It is important to have an education about art so you can understand the context your work exists in. There is so much to know. You can go to school and study contemporary art theory and history or you could choose to not go to school and try to educate yourself in the same topics. I think it would be really challenging to learn everything school has to offer on your own. Either way, it is up to your personal motivations because there is so much to learn, even for people who have completed both undergraduate and graduate studies. It is important to educate yourself about everything you can as an artist, which is separate from pursuing a masters of the fine art world. But I think that education in art and studying art history is crucial to a career. It is necessary to know about the people who have practiced this kind of work and theory before you so that your work can be included in the larger conversation. It is important to see other artists’ work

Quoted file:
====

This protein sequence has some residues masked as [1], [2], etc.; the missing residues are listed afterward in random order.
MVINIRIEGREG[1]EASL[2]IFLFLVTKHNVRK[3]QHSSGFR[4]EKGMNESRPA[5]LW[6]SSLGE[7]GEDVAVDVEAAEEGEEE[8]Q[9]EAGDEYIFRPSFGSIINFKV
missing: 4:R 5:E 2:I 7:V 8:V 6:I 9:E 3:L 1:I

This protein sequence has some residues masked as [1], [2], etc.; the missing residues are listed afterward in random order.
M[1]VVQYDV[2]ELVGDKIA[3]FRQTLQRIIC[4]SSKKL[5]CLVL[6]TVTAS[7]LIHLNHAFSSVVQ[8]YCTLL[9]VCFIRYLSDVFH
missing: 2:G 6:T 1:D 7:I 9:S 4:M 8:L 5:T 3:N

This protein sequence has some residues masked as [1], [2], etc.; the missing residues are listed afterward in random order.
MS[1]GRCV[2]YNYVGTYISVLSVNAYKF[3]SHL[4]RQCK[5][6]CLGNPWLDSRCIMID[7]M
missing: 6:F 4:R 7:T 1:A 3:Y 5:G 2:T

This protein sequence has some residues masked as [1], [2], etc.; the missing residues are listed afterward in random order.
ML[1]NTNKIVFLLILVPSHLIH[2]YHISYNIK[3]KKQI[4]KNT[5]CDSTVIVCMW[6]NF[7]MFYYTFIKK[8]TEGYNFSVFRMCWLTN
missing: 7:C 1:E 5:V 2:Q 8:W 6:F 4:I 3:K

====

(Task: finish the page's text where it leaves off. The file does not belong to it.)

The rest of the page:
and specifically how they work; it can help shape your own practice. You really have to read and watch everything you can get your hands on, including documentaries and biographies. Education is not an option. It is expected. You need to know what you are talking about to be taken seriously.


Please view Olivia Boi’s work on her website and “like” Critique Collective on Facebook at http://www.facebook.com/critiquecollective.

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Contemporary Painting and Video Mapping with Justin Wood